The Magic of Ados, Part 3
While wizards and sorcerers bicker about insignificant differences and heritage, the final group of spellcasters on Ados find all sorts of reasons not to get along. Faith and religion dominate Ados, with 46 different deities in the pantheon that run the gamut from Jute, the Goddess of Life and Creation to Xay, the God of Plants. Each deity and their followers – especially the followers – are sometimes quite literally at each other’s throats. (You can learn more about the Ados Cosmology in previous blog entries.) So, it’s no surprise that faith-based spellcasters are some of the most dominant on the planet. While arcane magic is generally focused on creation and destruction, faith-based magic focuses on areas of assistance (healing wounds, curing diseases, etc.) as well as providing blessings, or dealing with the dead (and undead). There is some overlap between the arcane and divine spellcasters, but you wouldn’t see a wizard to heal a wound, and you wouldn’t see a priest to make you invisible.
Whether they are called druids, clerics, priests, monks, ovates, paladins, or any of a dozen other titles, faith-based spellcasters are each linked to a single deity. (I will use the generic term "priest" to simplify this discussion.) As implied by the name, their magic comes from their faith, the devotion they show to the god or goddess that they worship. Their magic is granted as a boon by their god and comes from prayer and devotion (typically expressed in offerings, deeds and actions, or sacrifices (material or spiritual)), but this boon is only granted to a few members of the faithful. Not every person that worships Cralde or Ados, or any of the other 44 other gods, is granted access to this magic. Just being a follower of a deity, attending religious services, or making offerings, is not enough. Devotion to the god is important, as well as demonstrating this devotion through prayer, privation, or other tasks. Most common people are unwilling to undergo the rigors of religious training, the multiple daily prayers, the observances of obscure holy days, and the many other requirements necessary to enter the priesthood. The gods want to make sure that only the most worthy are given the magic they grant.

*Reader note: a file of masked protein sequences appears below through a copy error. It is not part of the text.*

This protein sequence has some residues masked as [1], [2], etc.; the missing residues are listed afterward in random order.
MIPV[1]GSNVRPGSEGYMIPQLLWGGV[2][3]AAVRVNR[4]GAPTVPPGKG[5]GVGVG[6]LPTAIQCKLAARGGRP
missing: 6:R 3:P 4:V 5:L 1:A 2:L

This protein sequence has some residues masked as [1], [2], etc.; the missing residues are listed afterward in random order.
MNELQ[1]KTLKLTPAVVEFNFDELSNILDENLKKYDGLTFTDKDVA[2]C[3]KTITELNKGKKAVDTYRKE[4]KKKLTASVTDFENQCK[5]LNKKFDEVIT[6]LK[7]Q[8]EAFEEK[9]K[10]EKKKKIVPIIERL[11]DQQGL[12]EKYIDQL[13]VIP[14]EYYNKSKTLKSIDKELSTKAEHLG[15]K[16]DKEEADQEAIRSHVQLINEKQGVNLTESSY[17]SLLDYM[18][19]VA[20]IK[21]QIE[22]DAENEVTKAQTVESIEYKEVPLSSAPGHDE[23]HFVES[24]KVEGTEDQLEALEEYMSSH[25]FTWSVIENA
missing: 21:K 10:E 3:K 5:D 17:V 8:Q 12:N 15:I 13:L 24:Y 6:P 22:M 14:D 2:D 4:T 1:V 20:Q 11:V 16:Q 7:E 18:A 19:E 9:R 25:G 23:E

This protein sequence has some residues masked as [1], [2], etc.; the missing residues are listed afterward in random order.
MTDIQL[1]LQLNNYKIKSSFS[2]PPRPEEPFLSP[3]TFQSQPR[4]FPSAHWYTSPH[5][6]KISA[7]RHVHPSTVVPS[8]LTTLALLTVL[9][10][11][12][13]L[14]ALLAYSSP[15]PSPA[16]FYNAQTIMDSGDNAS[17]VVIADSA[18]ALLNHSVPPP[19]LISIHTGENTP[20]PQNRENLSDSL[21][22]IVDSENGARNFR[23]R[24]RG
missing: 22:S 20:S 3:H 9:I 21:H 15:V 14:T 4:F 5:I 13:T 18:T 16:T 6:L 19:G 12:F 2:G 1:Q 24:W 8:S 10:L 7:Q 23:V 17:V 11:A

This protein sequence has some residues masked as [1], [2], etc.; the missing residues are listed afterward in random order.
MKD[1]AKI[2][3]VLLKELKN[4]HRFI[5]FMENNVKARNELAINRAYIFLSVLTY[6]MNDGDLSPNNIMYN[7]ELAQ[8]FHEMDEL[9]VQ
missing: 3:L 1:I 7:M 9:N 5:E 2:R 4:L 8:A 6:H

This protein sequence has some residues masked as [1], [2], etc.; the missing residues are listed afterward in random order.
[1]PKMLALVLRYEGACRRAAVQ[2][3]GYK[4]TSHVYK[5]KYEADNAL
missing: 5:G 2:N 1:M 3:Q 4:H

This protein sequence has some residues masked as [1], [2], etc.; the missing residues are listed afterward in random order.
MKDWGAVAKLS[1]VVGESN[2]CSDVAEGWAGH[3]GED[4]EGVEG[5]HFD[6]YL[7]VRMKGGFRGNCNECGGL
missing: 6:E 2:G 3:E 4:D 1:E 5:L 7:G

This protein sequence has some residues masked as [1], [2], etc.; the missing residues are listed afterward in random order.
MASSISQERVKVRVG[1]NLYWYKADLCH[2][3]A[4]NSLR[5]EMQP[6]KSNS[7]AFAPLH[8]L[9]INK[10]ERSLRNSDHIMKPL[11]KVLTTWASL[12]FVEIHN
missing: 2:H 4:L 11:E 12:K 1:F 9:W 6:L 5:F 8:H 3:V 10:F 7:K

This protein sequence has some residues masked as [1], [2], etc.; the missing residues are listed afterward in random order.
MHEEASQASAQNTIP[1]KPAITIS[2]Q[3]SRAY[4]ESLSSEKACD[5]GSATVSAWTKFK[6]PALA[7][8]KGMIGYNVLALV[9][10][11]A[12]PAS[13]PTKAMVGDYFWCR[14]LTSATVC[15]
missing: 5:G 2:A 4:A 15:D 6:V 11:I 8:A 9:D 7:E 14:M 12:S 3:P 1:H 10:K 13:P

A priest must spend time in prayer or meditation to their god to receive their spells. The time required will vary depending on the god, as well as when the prayers are said. (For example, saying a prayer to Lyzar – the sun god – at night is not as effective as those said at sunrise or at high noon.) Once granted, the magic is only available to the priest for one day, and they must pray again the next day to again gain access to the magic. (The gods can be very finicky that way. They demand attention from their followers constantly as this is one of the ways that they determine their position – whether they are winning or losing – in the Great Game.)
A priest that has sinned or done something that is blasphemous or goes against their god’s tenets, will find that they are unable to cast magic until they have atoned for the sin. This atonement will vary depending on the god the priest worships, and may be as simple as making a significant offering or might involve a quest or pilgrimage to a holy place. Each faith is different, but during this time the priest will be unable to cast any of their magic.
Faith-based magic may seem the simplest to “learn” and cast. You are not tapping into some unseen aether, are not fatigued by the magic, and don’t have to memorize complex spells. But the gods can be very demanding and because of the Great Game, they covet attention. They are quick to anger (even the gods of peace and love) and withholding magic to remind the mortals of who is in charge is not unheard of (especially among gods of betrayal, hatred, war, etc.). For this reason, priests must be religious (pun intended) in their devotions so they will continue to have access to their magic.
And just because faith-based magic makes up the largest group of spellcasters on the planet, the fact that this magic is based on faith makes it quite limited in use. Religion, and all of the rules, privations, and xenophobia that faith typically breeds, often means that access to this magic is limited or non-existent for many people. If you are not a worshiper of the right god, unable to pay the offering, or just due to other religious reasons (bigotry, hatred, etc.) then access to this magic may be prohibitively expensive, not available, or outright refused. Faith-based magic is a blessing bestowed by the gods, but hatred and fear often make it less accessible to the general population. This is why there are still hungry, sick, and injured people in the world.
Faith-based magic has the potential to do a lot of good on Ados – healing the sick, providing for the poor, warding off evil (or good depending on your point of view). But the constant strife, suspicion, hatred, and bickering among the gods and their followers means that many people will never benefit from this magic. It is a harsh reality in a world where the gods use mortals as pawns in their game.